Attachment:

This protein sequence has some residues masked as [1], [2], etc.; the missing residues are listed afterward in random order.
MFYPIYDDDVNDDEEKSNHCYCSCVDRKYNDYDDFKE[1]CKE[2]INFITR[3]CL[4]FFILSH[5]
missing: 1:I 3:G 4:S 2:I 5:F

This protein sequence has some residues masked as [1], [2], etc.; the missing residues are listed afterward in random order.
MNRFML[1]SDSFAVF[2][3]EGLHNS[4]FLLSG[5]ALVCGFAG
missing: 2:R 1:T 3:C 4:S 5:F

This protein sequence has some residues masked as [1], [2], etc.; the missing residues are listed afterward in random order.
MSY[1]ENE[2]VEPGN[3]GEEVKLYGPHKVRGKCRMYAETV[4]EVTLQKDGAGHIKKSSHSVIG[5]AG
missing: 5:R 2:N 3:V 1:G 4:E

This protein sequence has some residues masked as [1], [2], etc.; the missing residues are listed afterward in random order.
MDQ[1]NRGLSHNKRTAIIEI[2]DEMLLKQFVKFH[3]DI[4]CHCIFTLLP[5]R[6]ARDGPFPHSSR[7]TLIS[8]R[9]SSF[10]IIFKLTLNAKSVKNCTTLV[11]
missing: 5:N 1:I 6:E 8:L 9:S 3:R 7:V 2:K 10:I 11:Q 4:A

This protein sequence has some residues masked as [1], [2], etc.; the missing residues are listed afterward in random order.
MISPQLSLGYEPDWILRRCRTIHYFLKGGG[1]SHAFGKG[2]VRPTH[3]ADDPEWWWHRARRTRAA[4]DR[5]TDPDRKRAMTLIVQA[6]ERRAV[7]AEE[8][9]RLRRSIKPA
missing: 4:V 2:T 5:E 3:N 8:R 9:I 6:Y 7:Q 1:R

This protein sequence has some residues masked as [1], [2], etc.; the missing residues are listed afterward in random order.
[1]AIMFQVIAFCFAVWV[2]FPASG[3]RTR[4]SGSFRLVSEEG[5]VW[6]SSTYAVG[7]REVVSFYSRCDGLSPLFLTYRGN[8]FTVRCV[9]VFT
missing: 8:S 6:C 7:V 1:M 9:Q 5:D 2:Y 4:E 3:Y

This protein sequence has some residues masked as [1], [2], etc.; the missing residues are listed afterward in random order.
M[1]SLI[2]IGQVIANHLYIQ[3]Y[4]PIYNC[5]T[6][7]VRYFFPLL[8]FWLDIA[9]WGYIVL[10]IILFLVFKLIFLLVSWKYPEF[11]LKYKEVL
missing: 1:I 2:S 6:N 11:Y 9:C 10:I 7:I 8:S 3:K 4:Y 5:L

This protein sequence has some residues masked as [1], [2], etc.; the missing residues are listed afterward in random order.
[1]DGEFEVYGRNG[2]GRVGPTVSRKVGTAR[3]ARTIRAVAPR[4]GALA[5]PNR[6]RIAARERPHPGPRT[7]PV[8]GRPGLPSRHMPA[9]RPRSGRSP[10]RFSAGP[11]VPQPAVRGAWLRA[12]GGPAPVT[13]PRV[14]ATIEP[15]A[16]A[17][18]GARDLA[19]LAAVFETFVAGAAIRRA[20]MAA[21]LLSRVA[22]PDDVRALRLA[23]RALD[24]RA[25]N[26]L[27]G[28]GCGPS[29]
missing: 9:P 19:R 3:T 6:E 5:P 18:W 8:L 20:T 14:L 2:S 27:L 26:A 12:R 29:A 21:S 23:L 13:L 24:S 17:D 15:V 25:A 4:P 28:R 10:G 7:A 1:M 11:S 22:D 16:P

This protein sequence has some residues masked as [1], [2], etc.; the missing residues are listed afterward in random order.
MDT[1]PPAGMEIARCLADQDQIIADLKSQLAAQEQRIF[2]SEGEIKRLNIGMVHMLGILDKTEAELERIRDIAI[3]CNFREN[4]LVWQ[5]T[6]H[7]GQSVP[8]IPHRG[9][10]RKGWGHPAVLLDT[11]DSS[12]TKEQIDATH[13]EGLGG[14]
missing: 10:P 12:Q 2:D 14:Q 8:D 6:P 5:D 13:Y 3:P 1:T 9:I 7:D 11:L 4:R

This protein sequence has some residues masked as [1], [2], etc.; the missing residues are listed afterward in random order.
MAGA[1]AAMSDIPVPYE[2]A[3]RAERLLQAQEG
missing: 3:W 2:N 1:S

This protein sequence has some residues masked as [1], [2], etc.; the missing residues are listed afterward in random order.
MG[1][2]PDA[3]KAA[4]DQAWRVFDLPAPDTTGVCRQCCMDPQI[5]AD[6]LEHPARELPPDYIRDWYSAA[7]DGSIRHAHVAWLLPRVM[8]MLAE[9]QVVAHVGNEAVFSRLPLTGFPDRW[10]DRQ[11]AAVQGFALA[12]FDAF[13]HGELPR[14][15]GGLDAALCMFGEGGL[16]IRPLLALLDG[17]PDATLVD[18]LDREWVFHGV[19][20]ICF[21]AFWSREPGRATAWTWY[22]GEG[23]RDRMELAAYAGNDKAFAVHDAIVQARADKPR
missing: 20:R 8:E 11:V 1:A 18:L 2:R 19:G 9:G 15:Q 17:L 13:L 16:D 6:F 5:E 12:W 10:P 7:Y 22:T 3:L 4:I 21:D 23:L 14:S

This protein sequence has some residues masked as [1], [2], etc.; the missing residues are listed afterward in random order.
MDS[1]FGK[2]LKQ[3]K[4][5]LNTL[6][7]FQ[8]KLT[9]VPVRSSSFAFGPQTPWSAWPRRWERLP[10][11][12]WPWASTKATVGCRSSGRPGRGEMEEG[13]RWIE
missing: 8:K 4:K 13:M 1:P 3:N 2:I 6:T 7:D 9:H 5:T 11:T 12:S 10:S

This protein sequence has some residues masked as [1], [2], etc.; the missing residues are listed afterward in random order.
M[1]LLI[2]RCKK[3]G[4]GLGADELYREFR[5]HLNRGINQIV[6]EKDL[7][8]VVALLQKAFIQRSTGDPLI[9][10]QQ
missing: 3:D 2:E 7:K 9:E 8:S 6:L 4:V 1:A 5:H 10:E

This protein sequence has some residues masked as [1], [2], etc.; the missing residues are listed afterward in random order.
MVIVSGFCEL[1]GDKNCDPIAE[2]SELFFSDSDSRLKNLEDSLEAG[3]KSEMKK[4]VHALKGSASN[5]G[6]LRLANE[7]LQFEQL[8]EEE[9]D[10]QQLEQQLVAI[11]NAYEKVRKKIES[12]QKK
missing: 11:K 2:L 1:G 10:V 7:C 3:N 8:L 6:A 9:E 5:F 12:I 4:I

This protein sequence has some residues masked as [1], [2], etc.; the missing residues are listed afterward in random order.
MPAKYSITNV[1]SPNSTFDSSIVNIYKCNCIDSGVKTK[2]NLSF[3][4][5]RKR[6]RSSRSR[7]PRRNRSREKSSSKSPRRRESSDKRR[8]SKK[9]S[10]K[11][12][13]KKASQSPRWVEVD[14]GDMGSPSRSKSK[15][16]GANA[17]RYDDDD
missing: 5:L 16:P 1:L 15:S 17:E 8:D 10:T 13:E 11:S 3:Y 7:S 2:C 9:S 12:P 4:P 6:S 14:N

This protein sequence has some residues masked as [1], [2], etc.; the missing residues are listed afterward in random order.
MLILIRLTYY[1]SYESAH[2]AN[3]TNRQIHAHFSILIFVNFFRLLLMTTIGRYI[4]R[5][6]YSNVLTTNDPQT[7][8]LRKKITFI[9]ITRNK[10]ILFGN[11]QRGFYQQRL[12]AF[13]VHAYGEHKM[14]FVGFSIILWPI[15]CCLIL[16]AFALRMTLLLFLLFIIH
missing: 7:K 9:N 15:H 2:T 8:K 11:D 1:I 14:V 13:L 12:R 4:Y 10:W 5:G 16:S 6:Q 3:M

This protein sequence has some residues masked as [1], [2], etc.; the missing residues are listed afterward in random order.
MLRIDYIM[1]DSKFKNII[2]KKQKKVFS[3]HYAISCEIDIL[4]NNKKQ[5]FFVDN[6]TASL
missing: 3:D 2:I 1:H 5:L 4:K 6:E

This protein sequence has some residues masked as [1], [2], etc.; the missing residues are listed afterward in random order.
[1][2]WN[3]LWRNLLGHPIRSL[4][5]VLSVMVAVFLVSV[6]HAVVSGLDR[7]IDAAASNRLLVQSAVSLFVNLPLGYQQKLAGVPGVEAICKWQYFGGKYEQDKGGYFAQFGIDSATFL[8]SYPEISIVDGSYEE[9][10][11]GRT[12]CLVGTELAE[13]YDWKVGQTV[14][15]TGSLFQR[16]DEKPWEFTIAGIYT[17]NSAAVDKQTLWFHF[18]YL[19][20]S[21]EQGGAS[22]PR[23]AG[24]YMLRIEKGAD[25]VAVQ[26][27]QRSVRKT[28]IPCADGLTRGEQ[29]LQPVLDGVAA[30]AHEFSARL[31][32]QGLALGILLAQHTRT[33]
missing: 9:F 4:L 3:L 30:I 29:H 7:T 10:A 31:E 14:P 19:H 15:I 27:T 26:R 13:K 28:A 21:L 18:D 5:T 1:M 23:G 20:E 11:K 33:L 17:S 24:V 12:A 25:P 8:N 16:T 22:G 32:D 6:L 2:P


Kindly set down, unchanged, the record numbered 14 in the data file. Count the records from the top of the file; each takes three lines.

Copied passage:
This protein sequence has some residues masked as [1], [2], etc.; the missing residues are listed afterward in random order.
MVIVSGFCEL[1]GDKNCDPIAE[2]SELFFSDSDSRLKNLEDSLEAG[3]KSEMKK[4]VHALKGSASN[5]G[6]LRLANE[7]LQFEQL[8]EEE[9]D[10]QQLEQQLVAI[11]NAYEKVRKKIES[12]QKK
missing: 11:K 2:L 1:G 10:V 7:C 3:N 8:L 6:A 9:E 5:F 12:I 4:I